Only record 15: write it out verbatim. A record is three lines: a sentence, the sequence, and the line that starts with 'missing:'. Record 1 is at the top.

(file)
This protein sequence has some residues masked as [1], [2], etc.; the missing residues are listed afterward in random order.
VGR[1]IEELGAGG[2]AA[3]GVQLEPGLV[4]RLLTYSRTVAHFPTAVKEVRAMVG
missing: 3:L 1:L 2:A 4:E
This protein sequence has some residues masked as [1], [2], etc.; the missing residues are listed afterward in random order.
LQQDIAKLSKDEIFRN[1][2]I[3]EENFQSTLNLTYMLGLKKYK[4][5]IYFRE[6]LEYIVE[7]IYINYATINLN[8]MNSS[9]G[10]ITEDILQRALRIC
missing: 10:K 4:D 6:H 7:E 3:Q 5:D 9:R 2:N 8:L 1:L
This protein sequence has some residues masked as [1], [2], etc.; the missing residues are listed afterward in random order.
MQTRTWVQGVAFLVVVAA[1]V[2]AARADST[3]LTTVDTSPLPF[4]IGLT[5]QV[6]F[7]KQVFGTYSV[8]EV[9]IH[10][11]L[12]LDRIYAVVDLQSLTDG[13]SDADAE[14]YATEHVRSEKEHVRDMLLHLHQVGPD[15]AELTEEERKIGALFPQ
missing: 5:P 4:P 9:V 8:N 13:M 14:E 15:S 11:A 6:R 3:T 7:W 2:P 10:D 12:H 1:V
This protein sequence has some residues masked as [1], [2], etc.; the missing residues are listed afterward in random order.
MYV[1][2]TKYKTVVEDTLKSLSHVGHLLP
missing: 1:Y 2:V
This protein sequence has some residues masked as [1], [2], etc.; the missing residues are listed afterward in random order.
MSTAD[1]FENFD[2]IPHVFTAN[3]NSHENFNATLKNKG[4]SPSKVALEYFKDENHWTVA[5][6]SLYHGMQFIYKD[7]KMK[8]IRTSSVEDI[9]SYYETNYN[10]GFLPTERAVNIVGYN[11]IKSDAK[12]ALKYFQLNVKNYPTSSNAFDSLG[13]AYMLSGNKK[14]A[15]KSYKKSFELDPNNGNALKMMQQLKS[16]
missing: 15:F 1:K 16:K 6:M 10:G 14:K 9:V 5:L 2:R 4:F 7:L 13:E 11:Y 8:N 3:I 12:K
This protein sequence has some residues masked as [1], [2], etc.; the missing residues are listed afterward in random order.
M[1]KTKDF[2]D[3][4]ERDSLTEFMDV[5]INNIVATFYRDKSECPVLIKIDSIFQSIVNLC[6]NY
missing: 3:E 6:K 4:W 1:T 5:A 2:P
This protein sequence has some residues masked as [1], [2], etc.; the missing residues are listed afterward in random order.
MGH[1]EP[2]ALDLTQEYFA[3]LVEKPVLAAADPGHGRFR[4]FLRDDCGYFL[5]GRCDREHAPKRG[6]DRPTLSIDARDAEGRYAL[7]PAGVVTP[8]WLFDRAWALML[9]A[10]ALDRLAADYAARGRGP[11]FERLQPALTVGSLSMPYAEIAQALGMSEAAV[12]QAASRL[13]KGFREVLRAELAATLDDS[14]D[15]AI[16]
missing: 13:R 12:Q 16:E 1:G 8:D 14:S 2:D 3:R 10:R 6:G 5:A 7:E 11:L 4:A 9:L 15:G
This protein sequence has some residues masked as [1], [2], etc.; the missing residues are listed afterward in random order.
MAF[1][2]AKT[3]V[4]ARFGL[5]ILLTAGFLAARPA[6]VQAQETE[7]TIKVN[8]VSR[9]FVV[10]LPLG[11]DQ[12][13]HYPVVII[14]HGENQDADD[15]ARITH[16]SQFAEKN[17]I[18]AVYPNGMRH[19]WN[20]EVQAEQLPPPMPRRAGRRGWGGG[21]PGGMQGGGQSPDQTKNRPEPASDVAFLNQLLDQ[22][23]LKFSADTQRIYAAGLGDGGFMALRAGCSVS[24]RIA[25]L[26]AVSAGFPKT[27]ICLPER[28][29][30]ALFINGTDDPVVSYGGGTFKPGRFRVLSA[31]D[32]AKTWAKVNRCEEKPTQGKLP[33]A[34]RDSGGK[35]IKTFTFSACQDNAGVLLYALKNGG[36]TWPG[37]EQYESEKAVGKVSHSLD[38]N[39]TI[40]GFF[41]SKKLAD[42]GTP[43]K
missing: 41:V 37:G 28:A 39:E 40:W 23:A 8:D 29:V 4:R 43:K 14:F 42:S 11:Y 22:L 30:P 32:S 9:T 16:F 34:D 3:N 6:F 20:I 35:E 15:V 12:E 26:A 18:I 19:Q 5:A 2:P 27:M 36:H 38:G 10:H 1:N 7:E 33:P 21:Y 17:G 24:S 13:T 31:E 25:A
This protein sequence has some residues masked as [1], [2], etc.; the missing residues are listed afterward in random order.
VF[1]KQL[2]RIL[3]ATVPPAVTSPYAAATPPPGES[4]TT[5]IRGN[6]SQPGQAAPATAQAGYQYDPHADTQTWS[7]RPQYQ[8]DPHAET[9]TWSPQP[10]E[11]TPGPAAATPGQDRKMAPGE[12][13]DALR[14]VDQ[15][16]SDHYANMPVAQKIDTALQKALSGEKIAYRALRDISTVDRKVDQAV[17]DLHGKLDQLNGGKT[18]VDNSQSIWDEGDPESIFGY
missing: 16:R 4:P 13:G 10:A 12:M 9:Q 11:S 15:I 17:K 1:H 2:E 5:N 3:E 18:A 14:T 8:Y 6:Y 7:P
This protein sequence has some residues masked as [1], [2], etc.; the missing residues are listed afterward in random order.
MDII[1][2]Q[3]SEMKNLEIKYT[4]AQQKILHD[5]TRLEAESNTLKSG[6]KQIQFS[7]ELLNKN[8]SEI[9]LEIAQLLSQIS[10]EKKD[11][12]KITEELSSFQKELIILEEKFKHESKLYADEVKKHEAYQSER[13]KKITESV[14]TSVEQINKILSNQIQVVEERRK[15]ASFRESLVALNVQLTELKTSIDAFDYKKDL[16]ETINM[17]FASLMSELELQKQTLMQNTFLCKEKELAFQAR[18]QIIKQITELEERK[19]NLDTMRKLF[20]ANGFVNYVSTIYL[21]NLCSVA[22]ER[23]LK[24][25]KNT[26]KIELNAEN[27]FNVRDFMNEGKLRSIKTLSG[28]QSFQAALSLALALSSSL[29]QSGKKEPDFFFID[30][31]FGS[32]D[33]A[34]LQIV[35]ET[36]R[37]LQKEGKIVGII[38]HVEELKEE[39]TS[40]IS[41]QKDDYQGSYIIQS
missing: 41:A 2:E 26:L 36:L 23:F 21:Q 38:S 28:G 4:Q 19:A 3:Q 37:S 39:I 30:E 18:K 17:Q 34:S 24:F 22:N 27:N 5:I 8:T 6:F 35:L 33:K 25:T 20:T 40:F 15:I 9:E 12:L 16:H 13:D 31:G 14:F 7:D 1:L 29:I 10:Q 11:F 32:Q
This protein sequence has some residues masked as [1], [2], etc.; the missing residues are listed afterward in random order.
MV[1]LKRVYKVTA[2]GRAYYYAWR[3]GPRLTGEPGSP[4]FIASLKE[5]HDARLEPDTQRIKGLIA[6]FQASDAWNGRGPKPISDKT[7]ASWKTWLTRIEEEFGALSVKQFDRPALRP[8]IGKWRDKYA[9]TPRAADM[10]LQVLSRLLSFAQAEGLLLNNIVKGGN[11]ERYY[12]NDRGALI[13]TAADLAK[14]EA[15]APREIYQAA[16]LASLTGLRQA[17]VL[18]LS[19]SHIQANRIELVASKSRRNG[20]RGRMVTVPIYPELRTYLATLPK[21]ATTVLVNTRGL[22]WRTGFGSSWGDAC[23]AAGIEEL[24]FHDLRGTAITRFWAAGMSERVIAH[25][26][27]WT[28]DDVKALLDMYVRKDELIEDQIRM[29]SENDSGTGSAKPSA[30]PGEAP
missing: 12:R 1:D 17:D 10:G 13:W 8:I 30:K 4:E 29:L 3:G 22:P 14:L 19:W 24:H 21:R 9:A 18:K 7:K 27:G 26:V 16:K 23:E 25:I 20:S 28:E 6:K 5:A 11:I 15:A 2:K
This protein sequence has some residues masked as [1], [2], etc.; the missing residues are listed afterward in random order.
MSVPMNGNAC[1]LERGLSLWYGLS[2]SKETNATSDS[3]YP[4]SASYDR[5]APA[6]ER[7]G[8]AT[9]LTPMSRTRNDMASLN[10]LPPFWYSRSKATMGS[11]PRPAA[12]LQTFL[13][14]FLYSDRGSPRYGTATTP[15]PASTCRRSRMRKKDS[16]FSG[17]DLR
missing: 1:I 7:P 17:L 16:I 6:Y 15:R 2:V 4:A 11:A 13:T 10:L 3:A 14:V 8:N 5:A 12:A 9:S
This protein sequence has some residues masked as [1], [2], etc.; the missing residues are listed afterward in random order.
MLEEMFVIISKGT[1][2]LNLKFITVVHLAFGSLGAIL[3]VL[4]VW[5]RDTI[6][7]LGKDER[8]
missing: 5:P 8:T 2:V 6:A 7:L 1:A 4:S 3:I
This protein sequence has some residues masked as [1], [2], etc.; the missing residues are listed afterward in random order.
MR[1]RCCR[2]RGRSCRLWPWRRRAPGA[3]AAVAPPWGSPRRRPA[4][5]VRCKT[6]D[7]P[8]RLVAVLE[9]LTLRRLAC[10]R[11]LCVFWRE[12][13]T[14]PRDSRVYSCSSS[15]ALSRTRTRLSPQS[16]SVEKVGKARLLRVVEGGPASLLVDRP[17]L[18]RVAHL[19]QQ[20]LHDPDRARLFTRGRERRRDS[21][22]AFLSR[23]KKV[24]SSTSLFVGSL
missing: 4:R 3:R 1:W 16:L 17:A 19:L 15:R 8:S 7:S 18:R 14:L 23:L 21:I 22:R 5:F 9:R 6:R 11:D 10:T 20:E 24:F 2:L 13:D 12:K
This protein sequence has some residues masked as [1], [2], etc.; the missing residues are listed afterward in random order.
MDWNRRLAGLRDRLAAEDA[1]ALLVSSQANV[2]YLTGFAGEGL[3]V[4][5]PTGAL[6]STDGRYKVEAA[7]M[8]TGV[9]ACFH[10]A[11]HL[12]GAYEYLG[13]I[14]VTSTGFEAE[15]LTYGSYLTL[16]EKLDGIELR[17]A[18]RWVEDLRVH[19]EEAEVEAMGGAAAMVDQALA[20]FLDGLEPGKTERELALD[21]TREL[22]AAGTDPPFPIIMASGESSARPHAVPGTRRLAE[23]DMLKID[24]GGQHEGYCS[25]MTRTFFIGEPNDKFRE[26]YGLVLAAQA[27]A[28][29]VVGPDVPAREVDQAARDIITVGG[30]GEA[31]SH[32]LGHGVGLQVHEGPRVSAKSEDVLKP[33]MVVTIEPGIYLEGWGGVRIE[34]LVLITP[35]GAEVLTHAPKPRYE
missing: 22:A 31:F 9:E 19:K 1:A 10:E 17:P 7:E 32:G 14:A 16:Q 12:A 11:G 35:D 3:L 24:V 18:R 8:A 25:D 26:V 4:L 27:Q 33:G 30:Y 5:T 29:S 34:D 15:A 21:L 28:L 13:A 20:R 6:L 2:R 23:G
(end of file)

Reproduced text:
This protein sequence has some residues masked as [1], [2], etc.; the missing residues are listed afterward in random order.
MDWNRRLAGLRDRLAAEDA[1]ALLVSSQANV[2]YLTGFAGEGL[3]V[4][5]PTGAL[6]STDGRYKVEAA[7]M[8]TGV[9]ACFH[10]A[11]HL[12]GAYEYLG[13]I[14]VTSTGFEAE[15]LTYGSYLTL[16]EKLDGIELR[17]A[18]RWVEDLRVH[19]EEAEVEAMGGAAAMVDQALA[20]FLDGLEPGKTERELALD[21]TREL[22]AAGTDPPFPIIMASGESSARPHAVPGTRRLAE[23]DMLKID[24]GGQHEGYCS[25]MTRTFFIGEPNDKFRE[26]YGLVLAAQA[27]A[28][29]VVGPDVPAREVDQAARDIITVGG[30]GEA[31]SH[32]LGHGVGLQVHEGPRVSAKSEDVLKP[33]MVVTIEPGIYLEGWGGVRIE[34]LVLITP[35]GAEVLTHAPKPRYE
missing: 22:A 31:F 9:E 19:K 1:A 10:E 17:P 7:E 32:G 14:A 16:Q 12:A 11:G 35:D 3:L 24:V 18:R 8:A 25:D 26:V 4:L 27:Q 33:G 30:Y 5:T 29:S 34:D 15:A 21:L 28:L 13:A 20:R 6:L 2:R 23:G